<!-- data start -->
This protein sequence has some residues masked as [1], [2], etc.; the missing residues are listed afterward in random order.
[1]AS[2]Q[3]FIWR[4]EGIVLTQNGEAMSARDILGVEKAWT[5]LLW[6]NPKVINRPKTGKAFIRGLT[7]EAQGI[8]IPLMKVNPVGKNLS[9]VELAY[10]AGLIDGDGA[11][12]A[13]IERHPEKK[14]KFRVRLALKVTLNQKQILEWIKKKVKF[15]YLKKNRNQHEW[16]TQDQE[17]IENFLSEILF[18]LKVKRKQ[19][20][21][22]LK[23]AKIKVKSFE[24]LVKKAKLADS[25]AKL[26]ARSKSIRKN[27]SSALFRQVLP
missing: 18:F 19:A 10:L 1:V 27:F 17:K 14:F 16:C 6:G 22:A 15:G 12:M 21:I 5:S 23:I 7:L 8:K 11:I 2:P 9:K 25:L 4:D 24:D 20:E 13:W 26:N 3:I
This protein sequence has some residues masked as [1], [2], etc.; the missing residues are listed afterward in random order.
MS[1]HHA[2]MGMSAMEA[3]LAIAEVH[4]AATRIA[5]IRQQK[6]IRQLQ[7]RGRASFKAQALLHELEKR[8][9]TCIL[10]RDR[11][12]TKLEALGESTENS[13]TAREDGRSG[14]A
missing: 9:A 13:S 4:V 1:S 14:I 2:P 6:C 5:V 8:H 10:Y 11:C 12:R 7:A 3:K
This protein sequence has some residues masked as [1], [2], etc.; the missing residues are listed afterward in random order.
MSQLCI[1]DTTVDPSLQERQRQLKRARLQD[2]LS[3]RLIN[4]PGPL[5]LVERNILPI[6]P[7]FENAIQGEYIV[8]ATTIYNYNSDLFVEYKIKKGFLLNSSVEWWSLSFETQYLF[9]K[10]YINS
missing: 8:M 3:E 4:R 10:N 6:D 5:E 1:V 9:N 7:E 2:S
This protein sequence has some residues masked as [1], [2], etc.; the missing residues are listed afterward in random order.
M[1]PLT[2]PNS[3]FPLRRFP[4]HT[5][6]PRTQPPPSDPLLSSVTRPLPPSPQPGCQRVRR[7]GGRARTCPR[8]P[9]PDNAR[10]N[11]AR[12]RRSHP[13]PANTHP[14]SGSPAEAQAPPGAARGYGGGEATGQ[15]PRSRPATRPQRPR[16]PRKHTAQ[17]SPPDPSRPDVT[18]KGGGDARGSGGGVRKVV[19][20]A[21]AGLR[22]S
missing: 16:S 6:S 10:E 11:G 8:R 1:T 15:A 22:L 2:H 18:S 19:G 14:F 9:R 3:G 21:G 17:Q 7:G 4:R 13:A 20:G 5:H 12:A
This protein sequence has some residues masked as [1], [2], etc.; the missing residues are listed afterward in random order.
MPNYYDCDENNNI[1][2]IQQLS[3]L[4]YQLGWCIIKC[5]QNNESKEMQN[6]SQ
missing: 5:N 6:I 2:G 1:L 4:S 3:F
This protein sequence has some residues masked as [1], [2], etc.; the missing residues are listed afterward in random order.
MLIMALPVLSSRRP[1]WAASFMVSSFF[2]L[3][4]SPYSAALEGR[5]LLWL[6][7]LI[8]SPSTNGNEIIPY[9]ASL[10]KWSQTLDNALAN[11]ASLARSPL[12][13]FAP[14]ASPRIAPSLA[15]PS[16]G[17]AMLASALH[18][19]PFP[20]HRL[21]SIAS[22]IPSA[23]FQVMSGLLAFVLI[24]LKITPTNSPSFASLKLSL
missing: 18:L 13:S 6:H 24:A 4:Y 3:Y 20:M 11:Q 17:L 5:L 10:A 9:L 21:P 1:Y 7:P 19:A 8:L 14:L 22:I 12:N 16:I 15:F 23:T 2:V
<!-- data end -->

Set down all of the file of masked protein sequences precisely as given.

This protein sequence has some residues masked as [1], [2], etc.; the missing residues are listed afterward in random order.
[1]AS[2]Q[3]FIWR[4]EGIVLTQNGEAMSARDILGVEKAWT[5]LLW[6]NPKVINRPKTGKAFIRGLT[7]EAQGI[8]IPLMKVNPVGKNLS[9]VELAY[10]AGLIDGDGA[11][12]A[13]IERHPEKK[14]KFRVRLALKVTLNQKQILEWIKKKVKF[15]YLKKNRNQHEW[16]TQDQE[17]IENFLSEILF[18]LKVKRKQ[19][20][21][22]LK[23]AKIKVKSFE[24]LVKKAKLADS[25]AKL[26]ARSKSIRKN[27]SSALFRQVLP
missing: 18:F 19:A 10:L 1:V 27:F 17:K 14:F 16:C 6:G 22:A 15:G 12:M 21:I 5:S 23:I 7:L 8:K 11:I 2:P 9:K 25:L 4:D 24:D 20:E 13:W 26:N 3:I
This protein sequence has some residues masked as [1], [2], etc.; the missing residues are listed afterward in random order.
MS[1]HHA[2]MGMSAMEA[3]LAIAEVH[4]AATRIA[5]IRQQK[6]IRQLQ[7]RGRASFKAQALLHELEKR[8][9]TCIL[10]RDR[11][12]TKLEALGESTENS[13]TAREDGRSG[14]A
missing: 9:A 13:S 4:V 1:S 14:I 2:P 6:C 5:V 8:H 10:Y 11:C 12:R 7:A 3:K
This protein sequence has some residues masked as [1], [2], etc.; the missing residues are listed afterward in random order.
MSQLCI[1]DTTVDPSLQERQRQLKRARLQD[2]LS[3]RLIN[4]PGPL[5]LVERNILPI[6]P[7]FENAIQGEYIV[8]ATTIYNYNSDLFVEYKIKKGFLLNSSVEWWSLSFETQYLF[9]K[10]YINS
missing: 8:M 3:E 4:R 10:N 6:D 5:E 1:V 9:N 7:E 2:S
This protein sequence has some residues masked as [1], [2], etc.; the missing residues are listed afterward in random order.
M[1]PLT[2]PNS[3]FPLRRFP[4]HT[5][6]PRTQPPPSDPLLSSVTRPLPPSPQPGCQRVRR[7]GGRARTCPR[8]P[9]PDNAR[10]N[11]AR[12]RRSHP[13]PANTHP[14]SGSPAEAQAPPGAARGYGGGEATGQ[15]PRSRPATRPQRPR[16]PRKHTAQ[17]SPPDPSRPDVT[18]KGGGDARGSGGGVRKVV[19][20]A[21]AGLR[22]S
missing: 16:S 6:S 10:E 11:G 8:R 1:T 15:A 22:L 2:H 18:S 19:G 14:F 9:R 3:G 21:G 17:Q 7:G 4:R 13:A 20:G 5:H 12:A
This protein sequence has some residues masked as [1], [2], etc.; the missing residues are listed afterward in random order.
MPNYYDCDENNNI[1][2]IQQLS[3]L[4]YQLGWCIIKC[5]QNNESKEMQN[6]SQ
missing: 5:N 6:I 2:G 1:L 4:S 3:F
This protein sequence has some residues masked as [1], [2], etc.; the missing residues are listed afterward in random order.
MLIMALPVLSSRRP[1]WAASFMVSSFF[2]L[3][4]SPYSAALEGR[5]LLWL[6][7]LI[8]SPSTNGNEIIPY[9]ASL[10]KWSQTLDNALAN[11]ASLARSPL[12][13]FAP[14]ASPRIAPSLA[15]PS[16]G[17]AMLASALH[18][19]PFP[20]HRL[21]SIAS[22]IPSA[23]FQVMSGLLAFVLI[24]LKITPTNSPSFASLKLSL
missing: 18:L 13:S 6:H 24:A 4:Y 3:Y 20:M 11:Q 17:L 5:L 10:A 9:L 21:P 1:Y 7:P 19:A 8:L 14:L 22:I 12:N 16:I 15:F 23:T 2:V